Energy-related carbon dioxide (CO2) emissions vary significantly across states, whether considered on an absolute or per capita basis. Total state CO2 emissions include those from direct fuel use across all sectors, including residential, commercial, industrial, and transportation, as well as primary fuels consumed for electric generation. The overall size of a state, as well as the available fuels, types of businesses, climate, and population density, play a role in determining the level of both total and per capita emissions. Additionally, each state’s energy system reflects circumstances specific to that state. For example, some states have abundant hydroelectric supplies, while others contain abundant coal resources. This paper presents a basic analysis of the factors that contribute to a state’s CO2 profile. This analysis neither attempts to assess the effect of state policies on absolute emissions levels or on changes over time, nor does it intend to imply that certain policies would be appropriate for a particular state.
The term energy-related CO2 emissions includes emissions released at the location where fossil fuels are consumed. Therefore, to the extent that fuels are used in one state to generate electricity that is consumed in another state, emissions are attributed to the former rather than the latter. Analysis attributing emissions to the consumption of electricity, rather than the production of electricity, would yield different results. For feed-stock application, carbon stored in products such as plastics are subtracted from reported emissions for the states where they are produced.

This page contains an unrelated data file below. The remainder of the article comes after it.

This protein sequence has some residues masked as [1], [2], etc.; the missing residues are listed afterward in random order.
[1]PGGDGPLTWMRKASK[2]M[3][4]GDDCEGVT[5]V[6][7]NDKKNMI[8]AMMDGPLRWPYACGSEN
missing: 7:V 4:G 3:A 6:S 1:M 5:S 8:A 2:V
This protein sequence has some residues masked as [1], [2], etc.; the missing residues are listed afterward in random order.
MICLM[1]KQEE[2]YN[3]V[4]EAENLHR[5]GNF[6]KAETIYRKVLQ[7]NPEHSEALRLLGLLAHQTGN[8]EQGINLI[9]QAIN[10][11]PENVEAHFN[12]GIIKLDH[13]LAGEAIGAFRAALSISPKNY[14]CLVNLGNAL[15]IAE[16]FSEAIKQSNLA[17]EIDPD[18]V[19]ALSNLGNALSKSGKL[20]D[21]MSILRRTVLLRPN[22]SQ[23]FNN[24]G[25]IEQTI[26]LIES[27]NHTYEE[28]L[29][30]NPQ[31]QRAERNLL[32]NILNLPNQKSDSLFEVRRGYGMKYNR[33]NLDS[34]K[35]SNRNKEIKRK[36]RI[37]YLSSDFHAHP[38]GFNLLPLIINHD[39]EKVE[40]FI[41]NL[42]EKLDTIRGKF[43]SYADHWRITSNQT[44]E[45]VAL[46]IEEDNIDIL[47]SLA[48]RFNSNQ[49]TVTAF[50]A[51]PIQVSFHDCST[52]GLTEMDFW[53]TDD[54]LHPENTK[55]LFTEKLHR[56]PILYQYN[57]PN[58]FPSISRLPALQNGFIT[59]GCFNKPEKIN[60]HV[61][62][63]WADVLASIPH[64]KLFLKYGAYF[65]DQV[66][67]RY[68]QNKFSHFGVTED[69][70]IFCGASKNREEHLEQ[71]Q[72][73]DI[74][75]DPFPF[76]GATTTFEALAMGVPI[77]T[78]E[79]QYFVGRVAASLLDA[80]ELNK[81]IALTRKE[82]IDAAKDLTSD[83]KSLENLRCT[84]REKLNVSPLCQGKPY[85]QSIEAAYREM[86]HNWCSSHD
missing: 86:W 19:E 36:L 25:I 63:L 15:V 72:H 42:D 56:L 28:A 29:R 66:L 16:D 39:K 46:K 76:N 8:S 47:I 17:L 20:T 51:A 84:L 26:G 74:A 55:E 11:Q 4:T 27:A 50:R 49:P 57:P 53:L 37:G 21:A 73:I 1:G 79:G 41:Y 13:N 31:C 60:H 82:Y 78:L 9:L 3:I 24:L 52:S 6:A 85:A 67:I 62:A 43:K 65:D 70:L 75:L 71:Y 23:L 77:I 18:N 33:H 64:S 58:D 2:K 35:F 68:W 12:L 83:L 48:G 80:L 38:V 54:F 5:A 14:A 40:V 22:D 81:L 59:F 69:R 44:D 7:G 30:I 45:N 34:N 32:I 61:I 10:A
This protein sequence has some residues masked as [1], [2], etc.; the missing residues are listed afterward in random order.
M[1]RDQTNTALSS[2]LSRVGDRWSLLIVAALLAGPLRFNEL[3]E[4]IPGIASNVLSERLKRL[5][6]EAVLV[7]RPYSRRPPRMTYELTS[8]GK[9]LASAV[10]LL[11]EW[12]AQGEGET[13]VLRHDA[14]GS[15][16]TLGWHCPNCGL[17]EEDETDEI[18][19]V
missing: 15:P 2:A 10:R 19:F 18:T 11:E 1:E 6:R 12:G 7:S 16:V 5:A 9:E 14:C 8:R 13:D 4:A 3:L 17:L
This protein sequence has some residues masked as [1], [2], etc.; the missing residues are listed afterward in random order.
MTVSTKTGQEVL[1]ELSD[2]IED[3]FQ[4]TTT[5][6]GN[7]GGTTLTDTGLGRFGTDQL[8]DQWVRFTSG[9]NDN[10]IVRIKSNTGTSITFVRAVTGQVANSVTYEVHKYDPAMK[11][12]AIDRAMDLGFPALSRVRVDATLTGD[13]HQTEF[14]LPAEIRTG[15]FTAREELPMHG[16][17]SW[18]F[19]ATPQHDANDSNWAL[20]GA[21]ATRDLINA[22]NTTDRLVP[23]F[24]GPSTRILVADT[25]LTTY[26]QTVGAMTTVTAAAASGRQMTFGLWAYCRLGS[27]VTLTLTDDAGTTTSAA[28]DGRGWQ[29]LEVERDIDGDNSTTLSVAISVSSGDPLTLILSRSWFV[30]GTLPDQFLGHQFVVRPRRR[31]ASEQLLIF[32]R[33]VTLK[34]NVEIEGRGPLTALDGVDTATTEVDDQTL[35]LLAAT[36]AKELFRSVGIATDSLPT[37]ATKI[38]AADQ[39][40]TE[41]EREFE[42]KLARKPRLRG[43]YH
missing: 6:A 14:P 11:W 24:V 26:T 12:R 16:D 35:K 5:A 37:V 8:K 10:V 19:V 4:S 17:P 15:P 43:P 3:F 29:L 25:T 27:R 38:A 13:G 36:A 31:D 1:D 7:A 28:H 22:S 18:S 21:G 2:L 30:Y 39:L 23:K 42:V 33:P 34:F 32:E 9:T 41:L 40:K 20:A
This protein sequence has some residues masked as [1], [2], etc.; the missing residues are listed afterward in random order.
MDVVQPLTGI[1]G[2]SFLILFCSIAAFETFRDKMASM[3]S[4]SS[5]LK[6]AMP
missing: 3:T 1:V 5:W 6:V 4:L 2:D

Estimates of Annual Fossil-Fuel CO2 Emitted for Each State in the U.S.A. and the District of Columbia for Each Year from 1960 through 2001. Consumption data for coal, petroleum, and natural gas are multiplied by their respective thermal conversion factors, which are in units of heat energy per unit of fuel consumed (i.e., per cubic foot, barrel, or ton), to calculate the amount of heat energy derived from fuel combustion. Results are expressed in terms of heat energy obtained from each fuel type. These energy consumption data were multiplied by their respective carbon dioxide emission factors, which are called carbon content coefficients by the U.S. Environmental Protection Agency (EPA). These factors quantify the mass of oxidized carbon per unit of energy released from a fuel. In the U.S.A., they are typically expressed in units of teragrams of carbon (Tg-C = 10^12 grams of carbon) per quadrillion British thermal units (quadrillion Btu = 10^15 Btu, or "quad"), and are highest for coal and lowest for natural gas. Our results are given in teragrams of carbon emitted. To convert to carbon dioxide, multiply by 44/12 (= 3.67).